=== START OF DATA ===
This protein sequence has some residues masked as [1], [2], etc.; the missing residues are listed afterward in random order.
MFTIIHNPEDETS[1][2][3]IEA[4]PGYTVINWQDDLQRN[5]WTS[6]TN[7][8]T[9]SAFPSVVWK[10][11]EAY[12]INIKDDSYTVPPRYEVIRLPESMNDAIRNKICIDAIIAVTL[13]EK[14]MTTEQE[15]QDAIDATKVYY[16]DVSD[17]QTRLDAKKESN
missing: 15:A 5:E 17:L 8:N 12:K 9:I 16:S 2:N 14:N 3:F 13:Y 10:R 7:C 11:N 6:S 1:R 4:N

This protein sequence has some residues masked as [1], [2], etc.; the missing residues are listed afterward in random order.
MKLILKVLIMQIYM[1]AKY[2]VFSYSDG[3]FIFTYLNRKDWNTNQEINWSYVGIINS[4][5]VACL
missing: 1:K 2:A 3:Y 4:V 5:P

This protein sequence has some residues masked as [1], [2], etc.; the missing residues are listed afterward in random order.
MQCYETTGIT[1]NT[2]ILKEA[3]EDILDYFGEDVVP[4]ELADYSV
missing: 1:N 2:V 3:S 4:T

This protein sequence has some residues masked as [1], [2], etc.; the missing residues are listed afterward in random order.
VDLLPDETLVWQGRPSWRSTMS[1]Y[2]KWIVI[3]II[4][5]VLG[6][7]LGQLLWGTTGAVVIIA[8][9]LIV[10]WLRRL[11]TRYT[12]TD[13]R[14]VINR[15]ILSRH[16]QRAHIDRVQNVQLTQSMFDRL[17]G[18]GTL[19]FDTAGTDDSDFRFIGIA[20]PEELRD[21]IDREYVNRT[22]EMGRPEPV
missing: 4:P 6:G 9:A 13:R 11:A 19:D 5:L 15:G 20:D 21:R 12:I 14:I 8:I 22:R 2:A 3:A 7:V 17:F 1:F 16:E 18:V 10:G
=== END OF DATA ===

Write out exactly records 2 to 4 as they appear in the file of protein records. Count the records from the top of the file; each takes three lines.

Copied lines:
This protein sequence has some residues masked as [1], [2], etc.; the missing residues are listed afterward in random order.
MKLILKVLIMQIYM[1]AKY[2]VFSYSDG[3]FIFTYLNRKDWNTNQEINWSYVGIINS[4][5]VACL
missing: 1:K 2:A 3:Y 4:V 5:P

This protein sequence has some residues masked as [1], [2], etc.; the missing residues are listed afterward in random order.
MQCYETTGIT[1]NT[2]ILKEA[3]EDILDYFGEDVVP[4]ELADYSV
missing: 1:N 2:V 3:S 4:T

This protein sequence has some residues masked as [1], [2], etc.; the missing residues are listed afterward in random order.
VDLLPDETLVWQGRPSWRSTMS[1]Y[2]KWIVI[3]II[4][5]VLG[6][7]LGQLLWGTTGAVVIIA[8][9]LIV[10]WLRRL[11]TRYT[12]TD[13]R[14]VINR[15]ILSRH[16]QRAHIDRVQNVQLTQSMFDRL[17]G[18]GTL[19]FDTAGTDDSDFRFIGIA[20]PEELRD[21]IDREYVNRT[22]EMGRPEPV
missing: 4:P 6:G 9:A 13:R 11:A 19:D 5:L 15:G 20:D 21:R 12:I 14:I 8:I 22:R 2:A 3:A 7:V 17:F 1:F 16:E 18:V 10:G